Confidence of Steelers defense is soaring after 3 consecutive victories |

Confidence of Steelers defense is soaring after 3 consecutive victories

Chaz Palla | Trib Total Media
The Steelers defense stops Ravens running back Justin Forsett on Sunday, Nov. 2, 2014 at Heinz Field.

Look at the point totals the Steelers were giving up during their Super Bowl-winning season in 2008: 10, 14, 6, 20, 10, 10 and 10.

Look at the point totals they’re allowing during their current three-game winning streak: 23, 34, 23.

What’s surprising is defensive coordinator Dick LeBeau and cornerback Ike Taylor aren’t that displeased with how the Steelers defense is playing now as compared to how it was playing then.

“We’ve got young guys who have experience and are playing good,” said Taylor, the injured cornerback who is playing an active role on the sidelines while out. “We’ve got mid-range veteran guys playing good ball, deep veteran guys helping the young guys understand it. So it’s good for the team when you’ve got a lot of guys playing consistently.”

While the stats don’t look great — 1,173 yards given up in those three games — the Steelers (6-3) are confident in their defense going into their game Sunday against the New York Jets (1-8).

The points and yards allowed are predictable given the unrivaled efficiency of NFL passing-driven offenses. What’s different is the Steelers also are making game-changing plays — seven sacks, four interceptions, three fumble returns, a safety and multiple TDs set up by turnovers.

It’s exactly the kind of defense they weren’t playing, for example, when they led the NFL in defense in 2012 yet finished 8-8.

Partial credit for that transformation goes to 36-year-old James Harrison, who has four sacks in his past two games and nine QB hits in his past three as he returns to game shape.

“He never ceases to amaze me,” LeBeau said of Harrison, who ended a three-week retirement to return to the Steelers. “I knew he would be a positive contributor. He’s kind of driving the cart right now. It kind of feels like old times with the pass rush.”

“We’re trying to maintain that standard no matter who’s out there,” cornerback Willie Gay said.

And who’s out there is changing with almost every game. This week, safety Troy Polamalu, safety Shamarko Thomas and inside linebacker Ryan Shazier are injured and out. But the Steelers look to be better equipped to handle multiple-game injuries than they were the past two seasons.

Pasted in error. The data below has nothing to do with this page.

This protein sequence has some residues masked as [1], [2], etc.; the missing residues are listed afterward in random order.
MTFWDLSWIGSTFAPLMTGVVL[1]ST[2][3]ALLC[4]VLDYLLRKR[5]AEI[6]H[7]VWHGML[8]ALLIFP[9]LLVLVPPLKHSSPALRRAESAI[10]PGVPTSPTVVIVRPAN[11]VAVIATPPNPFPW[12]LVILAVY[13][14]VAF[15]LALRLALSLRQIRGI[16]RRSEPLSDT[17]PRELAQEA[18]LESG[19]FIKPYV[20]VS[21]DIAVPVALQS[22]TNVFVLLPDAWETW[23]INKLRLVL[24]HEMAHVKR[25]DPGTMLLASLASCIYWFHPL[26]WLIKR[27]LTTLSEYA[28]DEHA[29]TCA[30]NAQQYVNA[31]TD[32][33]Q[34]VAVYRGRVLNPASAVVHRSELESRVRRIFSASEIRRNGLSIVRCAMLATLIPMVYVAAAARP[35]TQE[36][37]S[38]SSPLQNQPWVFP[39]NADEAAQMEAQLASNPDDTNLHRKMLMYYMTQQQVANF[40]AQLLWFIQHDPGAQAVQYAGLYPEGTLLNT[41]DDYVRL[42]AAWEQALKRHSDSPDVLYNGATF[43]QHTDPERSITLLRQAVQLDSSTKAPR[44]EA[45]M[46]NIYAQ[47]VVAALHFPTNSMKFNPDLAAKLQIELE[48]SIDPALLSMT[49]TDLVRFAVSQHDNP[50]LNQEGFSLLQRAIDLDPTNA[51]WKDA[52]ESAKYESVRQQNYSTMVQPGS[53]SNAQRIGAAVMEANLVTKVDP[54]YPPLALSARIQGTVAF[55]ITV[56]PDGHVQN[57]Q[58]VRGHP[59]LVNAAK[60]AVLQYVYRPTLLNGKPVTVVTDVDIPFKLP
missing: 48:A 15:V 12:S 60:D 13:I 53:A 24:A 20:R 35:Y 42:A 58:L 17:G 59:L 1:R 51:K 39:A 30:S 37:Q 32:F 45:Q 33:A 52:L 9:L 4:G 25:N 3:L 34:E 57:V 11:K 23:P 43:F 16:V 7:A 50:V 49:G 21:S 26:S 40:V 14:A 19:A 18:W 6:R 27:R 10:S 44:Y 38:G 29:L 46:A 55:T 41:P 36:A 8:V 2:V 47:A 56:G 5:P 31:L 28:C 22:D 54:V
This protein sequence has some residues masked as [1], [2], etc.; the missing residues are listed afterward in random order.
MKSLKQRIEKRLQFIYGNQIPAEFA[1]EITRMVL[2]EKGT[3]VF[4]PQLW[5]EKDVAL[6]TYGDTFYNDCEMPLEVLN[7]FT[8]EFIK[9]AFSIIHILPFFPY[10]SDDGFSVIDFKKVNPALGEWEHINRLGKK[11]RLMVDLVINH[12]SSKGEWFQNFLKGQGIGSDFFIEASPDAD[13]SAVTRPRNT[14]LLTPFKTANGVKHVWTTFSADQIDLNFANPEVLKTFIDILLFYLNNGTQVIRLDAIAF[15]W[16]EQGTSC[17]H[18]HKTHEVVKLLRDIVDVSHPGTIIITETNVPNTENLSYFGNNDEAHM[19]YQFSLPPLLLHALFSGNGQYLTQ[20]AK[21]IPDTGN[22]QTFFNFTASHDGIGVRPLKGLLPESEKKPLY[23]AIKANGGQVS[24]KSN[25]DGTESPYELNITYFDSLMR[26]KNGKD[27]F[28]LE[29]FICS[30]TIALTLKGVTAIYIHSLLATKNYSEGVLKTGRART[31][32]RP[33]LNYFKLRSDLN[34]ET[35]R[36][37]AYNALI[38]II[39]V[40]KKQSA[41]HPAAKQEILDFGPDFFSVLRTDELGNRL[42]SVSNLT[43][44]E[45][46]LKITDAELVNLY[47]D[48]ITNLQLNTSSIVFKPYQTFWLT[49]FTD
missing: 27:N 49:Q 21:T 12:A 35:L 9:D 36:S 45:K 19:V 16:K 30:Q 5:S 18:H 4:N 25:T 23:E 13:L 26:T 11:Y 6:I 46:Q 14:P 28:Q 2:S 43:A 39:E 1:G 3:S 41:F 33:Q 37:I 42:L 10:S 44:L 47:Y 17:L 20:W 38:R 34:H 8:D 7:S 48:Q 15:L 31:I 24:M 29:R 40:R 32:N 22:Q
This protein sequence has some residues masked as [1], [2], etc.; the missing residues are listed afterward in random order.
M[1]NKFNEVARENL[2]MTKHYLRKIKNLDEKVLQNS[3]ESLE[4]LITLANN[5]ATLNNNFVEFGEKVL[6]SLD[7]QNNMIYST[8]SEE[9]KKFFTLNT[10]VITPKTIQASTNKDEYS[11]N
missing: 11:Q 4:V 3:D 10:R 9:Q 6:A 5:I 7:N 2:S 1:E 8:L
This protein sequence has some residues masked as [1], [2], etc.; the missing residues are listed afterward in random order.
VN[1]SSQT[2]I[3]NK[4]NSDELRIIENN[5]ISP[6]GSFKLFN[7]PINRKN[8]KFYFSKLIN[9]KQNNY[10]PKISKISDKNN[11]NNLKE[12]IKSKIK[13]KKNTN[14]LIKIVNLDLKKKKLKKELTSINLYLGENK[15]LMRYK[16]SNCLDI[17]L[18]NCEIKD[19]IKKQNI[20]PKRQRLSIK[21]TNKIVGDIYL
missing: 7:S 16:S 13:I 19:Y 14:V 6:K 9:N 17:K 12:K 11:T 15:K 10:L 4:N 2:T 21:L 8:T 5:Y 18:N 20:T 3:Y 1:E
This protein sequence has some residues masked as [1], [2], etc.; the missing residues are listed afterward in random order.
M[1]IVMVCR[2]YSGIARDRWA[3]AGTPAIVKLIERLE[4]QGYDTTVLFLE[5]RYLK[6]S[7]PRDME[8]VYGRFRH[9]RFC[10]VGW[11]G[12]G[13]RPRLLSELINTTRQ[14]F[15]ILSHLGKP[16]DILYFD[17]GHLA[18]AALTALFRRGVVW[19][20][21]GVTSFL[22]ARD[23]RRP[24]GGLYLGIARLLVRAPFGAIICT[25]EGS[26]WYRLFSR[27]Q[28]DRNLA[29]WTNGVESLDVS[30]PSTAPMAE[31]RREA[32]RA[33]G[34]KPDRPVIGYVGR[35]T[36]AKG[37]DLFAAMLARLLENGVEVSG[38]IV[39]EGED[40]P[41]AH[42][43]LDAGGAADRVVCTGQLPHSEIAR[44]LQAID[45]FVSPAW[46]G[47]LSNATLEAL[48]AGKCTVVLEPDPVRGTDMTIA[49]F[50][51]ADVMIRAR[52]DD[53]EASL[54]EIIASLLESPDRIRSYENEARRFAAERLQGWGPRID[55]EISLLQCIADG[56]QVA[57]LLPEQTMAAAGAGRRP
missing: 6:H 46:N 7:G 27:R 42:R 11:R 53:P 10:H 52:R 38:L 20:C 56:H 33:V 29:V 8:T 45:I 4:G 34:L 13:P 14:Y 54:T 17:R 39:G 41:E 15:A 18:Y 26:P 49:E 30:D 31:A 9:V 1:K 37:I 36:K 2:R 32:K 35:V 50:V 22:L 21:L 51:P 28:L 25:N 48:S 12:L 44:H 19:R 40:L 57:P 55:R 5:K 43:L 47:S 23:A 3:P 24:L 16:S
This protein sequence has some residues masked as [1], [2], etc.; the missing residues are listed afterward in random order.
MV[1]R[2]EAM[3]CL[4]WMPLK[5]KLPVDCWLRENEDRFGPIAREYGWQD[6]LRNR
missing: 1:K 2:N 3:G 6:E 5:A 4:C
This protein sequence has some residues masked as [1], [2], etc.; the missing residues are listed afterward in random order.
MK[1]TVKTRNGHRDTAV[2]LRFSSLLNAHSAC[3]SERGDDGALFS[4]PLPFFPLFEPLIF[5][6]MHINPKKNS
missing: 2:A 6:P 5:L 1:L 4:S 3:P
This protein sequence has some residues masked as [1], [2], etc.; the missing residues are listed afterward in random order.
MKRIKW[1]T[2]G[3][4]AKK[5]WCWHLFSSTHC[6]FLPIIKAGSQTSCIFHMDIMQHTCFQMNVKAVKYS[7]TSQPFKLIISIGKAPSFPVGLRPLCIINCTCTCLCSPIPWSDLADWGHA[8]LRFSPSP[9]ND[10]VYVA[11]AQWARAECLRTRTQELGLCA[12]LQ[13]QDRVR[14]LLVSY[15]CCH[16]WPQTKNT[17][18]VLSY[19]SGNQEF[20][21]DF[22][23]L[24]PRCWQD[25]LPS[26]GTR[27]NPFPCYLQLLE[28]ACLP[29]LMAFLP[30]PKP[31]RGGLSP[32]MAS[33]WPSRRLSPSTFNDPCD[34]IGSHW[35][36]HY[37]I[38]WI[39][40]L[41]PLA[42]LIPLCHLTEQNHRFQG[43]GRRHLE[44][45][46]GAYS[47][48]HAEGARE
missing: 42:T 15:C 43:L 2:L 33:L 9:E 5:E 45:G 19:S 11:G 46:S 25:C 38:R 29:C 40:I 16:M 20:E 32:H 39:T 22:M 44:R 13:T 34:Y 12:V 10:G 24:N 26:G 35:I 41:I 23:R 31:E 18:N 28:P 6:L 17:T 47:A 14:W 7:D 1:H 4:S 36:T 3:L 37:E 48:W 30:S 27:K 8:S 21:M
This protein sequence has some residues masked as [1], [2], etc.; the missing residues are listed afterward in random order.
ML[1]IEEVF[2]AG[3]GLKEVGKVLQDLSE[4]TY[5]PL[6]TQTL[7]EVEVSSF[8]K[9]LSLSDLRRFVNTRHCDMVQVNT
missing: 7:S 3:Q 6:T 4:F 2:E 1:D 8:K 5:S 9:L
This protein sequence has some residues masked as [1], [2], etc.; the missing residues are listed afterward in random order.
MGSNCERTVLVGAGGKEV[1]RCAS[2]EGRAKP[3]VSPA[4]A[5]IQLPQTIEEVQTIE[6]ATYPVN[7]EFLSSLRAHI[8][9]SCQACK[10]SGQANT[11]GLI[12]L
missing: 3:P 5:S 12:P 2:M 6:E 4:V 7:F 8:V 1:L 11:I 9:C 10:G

During the offseason, the Steelers signed veteran safety Mike Mitchell, linebacker Arthur Moats, cornerback Brice McCain and defensive lineman Cam Thomas, all former starters in other cities. The depth they’ve provided keeps showing up; 18 players are averaging at least 10 defensive snaps a game.

The versatility depth allows LeBeau to shift Lawrence Timmons between both inside linebacker positions while subbing in Sean Spence or Vince Williams for Shazier. Thomas is playing nose tackle and defensive end. Gay has played cornerback and slot corner. Moats can play inside or outside. Mitchell can play free safety or strong safety. Outside linebacker Jason Worilds is flip-flopping sides.

Contrast that to the Jets, whose secondary is in such disarray because of injuries and poor performances that coach Rex Ryan is patch-working a lineup every week.

Three of the four Steelers secondary starters when the season began (Polamalu, Taylor, Cortez Allen) won’t be in the lineup Sunday. Each one is being replaced by a player with at least six seasons of experience.

“We have played better, without a doubt,” LeBeau said. “We played significantly better in that (Colts) game than the 34 points indicated. We had a couple of plays that hit us, and it resulted in points. But we don’t talk about what-ifs or excuses. All we know is we’ve got to get better, and I believe we are doing that.”

Alan Robinson is a staff writer for Trib Total Media. Reach him at [email protected] or via Twitter @arobinson_Trib.

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